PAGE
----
Subcultures, by definition, attract those who see through status quo bullshit and strive for something “real” that relates to one’s own personal experience. Whether it’s hardcore punk, black metal, horror movies, homemade video games or traditionally offensive underground comics, they offer strong alternatives to more populist forms of entertainment that lack imagination and, more importantly, heart. Imagine being a young punk kid who draws comics for a small audience as a way to vent your frustrations with society’s willingness to ignore the true horrors that exist in everyday life. It’s not a living, but a passion – that thing that keeps you sane as you glide through your daily routine. Now imagine the police come knocking and you find you’re on trial for doing that thing you love. Frank Henenhotter, director of the Basket Case trilogy and Frankenhooker, tells the story of one such case that happened here in the US over 25 years ago with his engaging documentary Boiled Angels.

“…police come knocking and you find you’re on trial for doing that thing you love.”

In the early ‘90s, Mike Diana was a kid in Florida who listened to punk and traded underground comic zines with like-minded artists. His drawings depicted the debauchery he saw on the news every day filtered through the lens of the violent horror movies he so loved. They were stark commentaries of the hypocrisy of societal social norms, where certain people, e.g., priests, could molest children and get away with it simply because of their powerful status, all told with the classic punk sneer that emphasizes the satirical nature of the work. Unfortunately, the local police were frustrated by a serial killer in the state, while a team of young, new prosecutors sought to make a name for themselves. Diana became the perfect scapegoat for them both, and he found himself at the center of a major obscenity trial that would dare to push the limits of free speech in American society. Mike Diana now fought for his First Amendment rights while facing up to three years in jail against a rigged jury and a statewide news campaign that blended his story with that of the serial killer.

As a documentarian, Henenlotter tells the whole story, from the first rise of so-called “lurid” comics that lead to the creation of the McCarthy-era comics code, through the 1960s R. Crumb counterculture movement that operated outside the mainstream channels of established comics industry, and leading to the zines that would ultimately foreshadow Diana’s art. Meanwhile, we get a glimpse into the artist himself, his upbringing, his love for art, his passion for horror films that led him to make a few home-made entries into the genre and his primary forays into the zine world. In between, we hear from comics experts, i.e., artists, writers, and historians, as well as his family and the attorneys who both defended and prosecuted him.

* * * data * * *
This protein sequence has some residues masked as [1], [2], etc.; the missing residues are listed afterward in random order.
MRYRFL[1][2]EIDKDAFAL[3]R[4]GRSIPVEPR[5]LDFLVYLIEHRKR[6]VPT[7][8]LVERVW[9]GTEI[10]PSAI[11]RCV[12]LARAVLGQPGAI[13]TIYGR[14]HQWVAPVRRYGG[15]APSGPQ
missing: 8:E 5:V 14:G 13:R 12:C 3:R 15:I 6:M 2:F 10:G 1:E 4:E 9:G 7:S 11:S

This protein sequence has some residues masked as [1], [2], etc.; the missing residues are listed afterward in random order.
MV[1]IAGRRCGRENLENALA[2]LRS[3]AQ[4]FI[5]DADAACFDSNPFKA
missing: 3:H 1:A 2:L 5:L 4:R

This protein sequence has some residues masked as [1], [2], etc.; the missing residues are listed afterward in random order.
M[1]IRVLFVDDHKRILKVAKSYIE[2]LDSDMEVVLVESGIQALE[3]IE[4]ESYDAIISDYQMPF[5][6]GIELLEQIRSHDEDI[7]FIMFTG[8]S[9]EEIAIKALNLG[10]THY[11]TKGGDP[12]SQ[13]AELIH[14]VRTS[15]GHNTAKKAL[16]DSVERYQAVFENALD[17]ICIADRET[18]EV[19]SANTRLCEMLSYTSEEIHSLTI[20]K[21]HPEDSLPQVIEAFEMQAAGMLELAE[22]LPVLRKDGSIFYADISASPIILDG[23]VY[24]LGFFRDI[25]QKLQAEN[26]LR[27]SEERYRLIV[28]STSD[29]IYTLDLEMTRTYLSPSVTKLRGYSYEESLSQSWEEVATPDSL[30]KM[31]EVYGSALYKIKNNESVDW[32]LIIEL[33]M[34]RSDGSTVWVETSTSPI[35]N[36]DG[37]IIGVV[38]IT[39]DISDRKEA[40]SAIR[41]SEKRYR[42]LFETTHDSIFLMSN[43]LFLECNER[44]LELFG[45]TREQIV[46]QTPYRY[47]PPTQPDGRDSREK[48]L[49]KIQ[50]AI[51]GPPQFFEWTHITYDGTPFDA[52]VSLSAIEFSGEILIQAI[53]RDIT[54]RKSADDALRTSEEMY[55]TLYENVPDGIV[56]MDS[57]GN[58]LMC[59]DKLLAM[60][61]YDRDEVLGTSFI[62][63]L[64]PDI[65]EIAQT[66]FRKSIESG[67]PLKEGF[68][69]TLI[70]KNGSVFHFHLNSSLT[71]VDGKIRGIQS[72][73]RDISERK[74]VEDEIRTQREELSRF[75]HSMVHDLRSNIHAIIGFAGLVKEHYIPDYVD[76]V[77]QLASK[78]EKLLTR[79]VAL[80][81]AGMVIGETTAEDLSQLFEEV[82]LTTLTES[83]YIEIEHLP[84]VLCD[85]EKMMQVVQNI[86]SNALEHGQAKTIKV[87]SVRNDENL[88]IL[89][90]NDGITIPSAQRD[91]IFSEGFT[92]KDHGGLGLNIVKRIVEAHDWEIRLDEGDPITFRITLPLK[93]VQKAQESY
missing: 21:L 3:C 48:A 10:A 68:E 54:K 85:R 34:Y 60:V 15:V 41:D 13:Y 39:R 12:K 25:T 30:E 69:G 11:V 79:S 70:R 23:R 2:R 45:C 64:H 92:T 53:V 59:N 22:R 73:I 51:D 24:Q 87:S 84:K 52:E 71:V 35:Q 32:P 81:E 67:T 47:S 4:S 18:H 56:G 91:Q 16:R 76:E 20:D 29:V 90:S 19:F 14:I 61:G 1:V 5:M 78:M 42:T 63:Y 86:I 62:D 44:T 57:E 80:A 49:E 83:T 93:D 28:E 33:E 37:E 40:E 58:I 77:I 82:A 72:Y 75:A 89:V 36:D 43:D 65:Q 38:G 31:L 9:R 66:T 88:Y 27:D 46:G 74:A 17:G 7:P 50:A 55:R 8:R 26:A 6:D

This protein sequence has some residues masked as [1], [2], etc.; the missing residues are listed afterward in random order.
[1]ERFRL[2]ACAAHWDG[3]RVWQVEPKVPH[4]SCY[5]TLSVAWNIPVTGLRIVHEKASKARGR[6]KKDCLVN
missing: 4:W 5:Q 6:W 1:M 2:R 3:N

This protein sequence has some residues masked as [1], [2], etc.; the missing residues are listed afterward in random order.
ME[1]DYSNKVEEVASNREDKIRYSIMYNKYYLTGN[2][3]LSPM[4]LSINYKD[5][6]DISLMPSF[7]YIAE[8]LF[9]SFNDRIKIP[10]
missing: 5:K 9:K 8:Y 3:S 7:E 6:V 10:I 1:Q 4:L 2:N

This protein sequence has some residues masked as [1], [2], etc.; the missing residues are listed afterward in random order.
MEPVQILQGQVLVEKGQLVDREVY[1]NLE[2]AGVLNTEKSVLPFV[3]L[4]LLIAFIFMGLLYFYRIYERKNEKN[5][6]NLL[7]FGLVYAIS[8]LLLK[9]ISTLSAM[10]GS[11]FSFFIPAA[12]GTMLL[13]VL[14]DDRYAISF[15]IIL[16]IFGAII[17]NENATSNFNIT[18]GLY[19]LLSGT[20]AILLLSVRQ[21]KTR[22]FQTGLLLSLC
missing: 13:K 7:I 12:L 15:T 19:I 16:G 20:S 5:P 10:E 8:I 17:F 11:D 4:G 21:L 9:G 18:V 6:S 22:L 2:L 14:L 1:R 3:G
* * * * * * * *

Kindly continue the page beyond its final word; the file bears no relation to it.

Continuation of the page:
“…helps us wake up outside the “woke” bubble.”

There are a few issues, though. Mike Diana seems so uncomfortable and awkward in front of the camera you wish more takes were done. On the one hand, it’s endearing to see how completely innocuous this guy is, but on the other, he does come off as a little strange, like someone you would avoid talking to, i.e., not the person you’re trying to convince the audience that he’s not a serial killer. Conversations with the news media who prosecuted him on air did nothing to dispel this, nor did they fully address their culpability in his sentence, meaning the right questions were never asked. There’s also the use of former Dead Kennedys vocalist Jello Biafra as narrator. While his battles with free speech have become punk lore, his place here seems contrived and unnecessary. To add insult to injury, nobody ever once mentioned what a complete waste of taxpayer money it was to prosecute a kid drawing comics in the name of “community standards,” but that’s Florida.

Let’s be honest about this country. Nobody takes the Second Amendment for granted. As soon as anybody mentions any sensible legislation that could prevent the mass shooting of the week, we have millionaire lobbyists and minimum wage workers alike shouting about the fantasy of the government take all our guns away. Well, what good are the guns if you can’t say what you want to say? That Second Amendment was written to follow the first, i.e., the well-regulated militia must remain intact to prevent violations against freedom of assembly, press, religion, and speech. Press. Mike Diana was a publisher exercising his right to free speech, but the guys with the guns didn’t like what he had to say, so he became the only artist ever to be successfully prosecuted in the United States. When that Second Amendment becomes the crutch to limit the first, we have a serious problem. On that note, Boiled Angels helps us wake up outside the “woke” bubble.

Boiled Angels: The Trial of Mike Diana (2019) Directed by Frank Henenlotter. Starring Mike Diana, Neil Gaiman, Peter Bagge, George Romero, Jello Biafra, Suzy Solar, Luke Ilrot, Stuart Baggish.

8 out of 10 stars